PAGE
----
"I've seen how inadequate words can be in bringing about lasting change," the president said Tuesday at a memorial service for five law officers killed last week in Dallas. "I've seen how inadequate my own words have been."

Mice watching Orson Welles movies may help scientists explain human consciousness.

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The FBI says it is giving up on the D.B. Cooper investigation, 45 years after the mysterious hijacker parachuted into the night with $200,000 in a briefcase, becoming an instant folk figure.

"Following one of the longest and most exhaustive investigations in our history," the FBI's Ayn Dietrich-Williams said in a statement, "the FBI redirected resources allocated to the D.B. Cooper case in order to focus on other investigative priorities."

This is the first in a series of essays concerning our collective future. The goal is to bring forth some of the main issues humanity faces today, as we move forward to uncertain times. In an effort to be as thorough as possible, we will consider two kinds of threats: those due to natural disasters and those that are man-made. The idea is to expose some of the dangers and possible mechanisms that have been proposed to deal with these issues. My intention is not to offer a detailed analysis for each threat — but to invite reflection and, hopefully, action.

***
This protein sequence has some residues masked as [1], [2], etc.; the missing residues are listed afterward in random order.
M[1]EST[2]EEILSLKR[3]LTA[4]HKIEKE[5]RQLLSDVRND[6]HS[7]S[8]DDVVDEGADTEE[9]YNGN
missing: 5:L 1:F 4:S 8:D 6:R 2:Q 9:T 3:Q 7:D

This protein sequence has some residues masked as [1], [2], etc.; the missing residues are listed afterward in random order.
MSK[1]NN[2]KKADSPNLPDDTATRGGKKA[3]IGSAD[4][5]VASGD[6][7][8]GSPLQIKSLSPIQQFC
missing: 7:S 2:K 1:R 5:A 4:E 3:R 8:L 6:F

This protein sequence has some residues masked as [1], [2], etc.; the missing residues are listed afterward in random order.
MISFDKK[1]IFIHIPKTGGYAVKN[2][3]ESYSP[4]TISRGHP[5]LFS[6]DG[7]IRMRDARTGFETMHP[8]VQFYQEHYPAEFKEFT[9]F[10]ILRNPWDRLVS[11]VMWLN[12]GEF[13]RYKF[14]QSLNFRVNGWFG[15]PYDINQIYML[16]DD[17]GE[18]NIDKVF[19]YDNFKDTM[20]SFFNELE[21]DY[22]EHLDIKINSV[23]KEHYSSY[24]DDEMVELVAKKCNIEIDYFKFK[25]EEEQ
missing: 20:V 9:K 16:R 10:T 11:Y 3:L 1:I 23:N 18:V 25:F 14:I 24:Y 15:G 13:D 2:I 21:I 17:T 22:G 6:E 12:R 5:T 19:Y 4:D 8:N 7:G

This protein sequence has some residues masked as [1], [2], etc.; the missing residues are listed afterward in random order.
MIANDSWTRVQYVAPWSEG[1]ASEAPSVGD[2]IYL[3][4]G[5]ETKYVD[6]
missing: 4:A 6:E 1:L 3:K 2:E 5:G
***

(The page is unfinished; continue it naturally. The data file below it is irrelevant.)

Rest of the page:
Sequester Cuts Free Some Immigration Detainees

Feb 27, 2013
Originally published on February 27, 2013 7:37 am



The U.S. Immigration and Customs Enforcement Agency has released hundreds of immigration detainees ahead of Friday's sequester deadline. The decision was made to help bring down the agency's budget, in light of the automatic spending cuts. ICE officials are getting both praise and a lot of heat for the unusual move. NPR's Ted Robbins has the story.